Gary Jude remembers the first time he photographed a dog at a wedding. It was 2018, in rural Essex, and the bride and groom had brought their pet beagle to the reception.
“They were quite outdoorsy people,” he says. “The dog was wearing a Barbour wash jacket.” Jude wanted to take group photos, but the beagle wasn’t looking into the camera. “I had to try to get this dog’s attention. I thought, well, I could do what I do with my dogs at home, and I’m going to sound like an idiot, but I went…”
At this point he takes a deep breath and then makes a series of incomprehensible, high-pitched noises and gurgles. Apparently the dog loved it.
“He started tilting his head and everyone burst out laughing.” The 39-year-old wedding photographer may have been “in a room of 50 people I’d never met talking stupid baby dogs,” but he was having a good time nonetheless. “I’m a huge dog person.”
These days, dog-friendly weddings are big business. Dogs are allowed to attend ceremonies and receptions in more locations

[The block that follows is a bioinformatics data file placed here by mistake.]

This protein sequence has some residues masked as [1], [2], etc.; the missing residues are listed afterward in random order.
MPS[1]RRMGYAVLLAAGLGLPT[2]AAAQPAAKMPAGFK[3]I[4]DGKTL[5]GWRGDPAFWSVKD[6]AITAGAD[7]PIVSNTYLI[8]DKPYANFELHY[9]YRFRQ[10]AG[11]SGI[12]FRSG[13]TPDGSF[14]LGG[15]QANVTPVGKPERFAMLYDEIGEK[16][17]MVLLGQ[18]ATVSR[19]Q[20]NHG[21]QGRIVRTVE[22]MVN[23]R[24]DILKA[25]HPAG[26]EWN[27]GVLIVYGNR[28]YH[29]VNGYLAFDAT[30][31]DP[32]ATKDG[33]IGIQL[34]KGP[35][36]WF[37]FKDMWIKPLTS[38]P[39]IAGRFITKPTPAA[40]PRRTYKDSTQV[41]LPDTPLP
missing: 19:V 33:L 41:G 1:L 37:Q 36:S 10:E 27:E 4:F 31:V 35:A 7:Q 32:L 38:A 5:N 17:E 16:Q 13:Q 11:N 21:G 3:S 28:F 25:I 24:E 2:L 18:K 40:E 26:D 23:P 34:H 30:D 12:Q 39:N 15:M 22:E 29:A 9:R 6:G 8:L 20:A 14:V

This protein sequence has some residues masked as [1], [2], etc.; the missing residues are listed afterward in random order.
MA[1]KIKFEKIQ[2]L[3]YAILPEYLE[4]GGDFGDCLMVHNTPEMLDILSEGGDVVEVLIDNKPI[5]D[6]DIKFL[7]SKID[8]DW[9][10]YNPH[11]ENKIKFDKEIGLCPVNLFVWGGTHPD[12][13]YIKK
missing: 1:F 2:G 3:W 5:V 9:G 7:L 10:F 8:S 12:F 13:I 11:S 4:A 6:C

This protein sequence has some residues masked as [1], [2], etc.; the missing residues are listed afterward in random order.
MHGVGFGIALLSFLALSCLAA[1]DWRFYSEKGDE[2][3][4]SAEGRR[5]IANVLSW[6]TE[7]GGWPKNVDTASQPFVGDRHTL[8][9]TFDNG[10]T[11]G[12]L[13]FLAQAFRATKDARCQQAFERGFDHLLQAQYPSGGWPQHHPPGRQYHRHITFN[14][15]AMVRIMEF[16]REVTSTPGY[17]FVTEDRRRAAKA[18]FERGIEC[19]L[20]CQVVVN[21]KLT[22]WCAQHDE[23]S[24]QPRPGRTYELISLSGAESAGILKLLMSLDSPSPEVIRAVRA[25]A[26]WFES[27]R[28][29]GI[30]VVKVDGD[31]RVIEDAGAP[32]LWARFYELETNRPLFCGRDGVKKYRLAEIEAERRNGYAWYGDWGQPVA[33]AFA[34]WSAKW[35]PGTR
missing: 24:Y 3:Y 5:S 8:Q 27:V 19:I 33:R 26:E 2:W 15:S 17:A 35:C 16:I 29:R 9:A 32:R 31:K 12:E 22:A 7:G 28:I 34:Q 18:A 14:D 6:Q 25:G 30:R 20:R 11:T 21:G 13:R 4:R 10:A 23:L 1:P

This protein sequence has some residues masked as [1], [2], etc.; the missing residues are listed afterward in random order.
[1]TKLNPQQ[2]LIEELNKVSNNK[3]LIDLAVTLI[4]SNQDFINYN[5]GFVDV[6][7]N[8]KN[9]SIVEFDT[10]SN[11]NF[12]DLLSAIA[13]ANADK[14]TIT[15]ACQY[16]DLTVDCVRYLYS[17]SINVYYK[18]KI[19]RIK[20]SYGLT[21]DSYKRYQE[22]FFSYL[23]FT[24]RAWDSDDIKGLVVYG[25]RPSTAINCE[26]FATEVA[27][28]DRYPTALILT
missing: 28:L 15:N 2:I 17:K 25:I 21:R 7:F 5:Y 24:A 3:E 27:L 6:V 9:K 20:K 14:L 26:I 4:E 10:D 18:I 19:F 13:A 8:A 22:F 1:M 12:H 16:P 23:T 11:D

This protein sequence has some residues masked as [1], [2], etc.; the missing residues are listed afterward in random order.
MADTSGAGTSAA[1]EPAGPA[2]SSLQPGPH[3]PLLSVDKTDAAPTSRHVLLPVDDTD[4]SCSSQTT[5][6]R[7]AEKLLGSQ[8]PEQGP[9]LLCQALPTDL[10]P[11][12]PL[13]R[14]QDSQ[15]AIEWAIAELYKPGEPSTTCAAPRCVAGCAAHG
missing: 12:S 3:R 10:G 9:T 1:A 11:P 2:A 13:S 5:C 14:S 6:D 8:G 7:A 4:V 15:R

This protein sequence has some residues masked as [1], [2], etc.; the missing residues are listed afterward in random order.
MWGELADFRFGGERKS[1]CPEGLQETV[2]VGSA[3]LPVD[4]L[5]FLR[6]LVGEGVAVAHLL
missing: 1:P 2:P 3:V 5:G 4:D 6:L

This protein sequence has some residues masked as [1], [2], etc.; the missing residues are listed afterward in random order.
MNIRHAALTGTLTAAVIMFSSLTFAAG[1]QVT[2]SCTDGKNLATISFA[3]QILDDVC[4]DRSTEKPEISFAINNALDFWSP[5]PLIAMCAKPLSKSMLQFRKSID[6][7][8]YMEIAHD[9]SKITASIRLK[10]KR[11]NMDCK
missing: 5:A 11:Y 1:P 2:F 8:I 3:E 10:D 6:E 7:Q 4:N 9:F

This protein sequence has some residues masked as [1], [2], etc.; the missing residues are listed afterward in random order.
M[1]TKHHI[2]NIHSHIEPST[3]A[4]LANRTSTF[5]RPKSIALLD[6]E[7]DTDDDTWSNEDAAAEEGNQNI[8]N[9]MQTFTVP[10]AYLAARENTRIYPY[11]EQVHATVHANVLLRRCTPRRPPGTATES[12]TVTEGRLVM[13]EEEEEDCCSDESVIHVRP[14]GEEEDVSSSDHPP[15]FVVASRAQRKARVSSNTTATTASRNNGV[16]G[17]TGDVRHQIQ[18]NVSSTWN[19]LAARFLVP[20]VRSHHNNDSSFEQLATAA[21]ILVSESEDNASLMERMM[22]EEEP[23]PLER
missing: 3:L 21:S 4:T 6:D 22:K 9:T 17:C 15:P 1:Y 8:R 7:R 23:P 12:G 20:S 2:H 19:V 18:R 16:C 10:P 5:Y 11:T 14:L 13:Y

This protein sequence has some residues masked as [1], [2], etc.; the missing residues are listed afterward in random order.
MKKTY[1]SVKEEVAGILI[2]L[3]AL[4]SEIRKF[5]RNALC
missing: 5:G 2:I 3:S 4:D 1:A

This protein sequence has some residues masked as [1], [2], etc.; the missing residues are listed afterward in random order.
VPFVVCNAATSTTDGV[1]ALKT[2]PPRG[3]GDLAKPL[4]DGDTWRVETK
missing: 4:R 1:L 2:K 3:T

Luckily for him, Jude photographed 40 dogs at one wedding last year.
The bride and groom had rented a field in North Devon and allowed guests to bring their pets. “There were dogs everywhere,” says Jude.
“I was in my element.” Still, the pet-positive day wasn’t without its problems. Halfway through the groom’s speech, one of the dogs cocked his leg against a table in the marquee. Fortunately, the bride was fixated on the groom and did not notice.
These days, dog-friendly weddings are big business. Dogs are allowed to attend ceremonies and receptions in more locations; wedding photographers have special “dog” sections on their websites, and dog groomers offer pre-wedding pampering.
Smarty Paws, in Nottingham, sells a gold pack from £250: dogs have their fur trimmed, nails trimmed, ears cleaned and, according to the website, ‘cologne applied, if you wish’. (Jude, for what it’s worth, didn’t have dogs at his own wedding because it was 2013 and the venue wouldn’t allow it.
However, he got to fly a trained barn owl named Rosie down the aisle and deliver the wedding rings — swings and roundabouts.)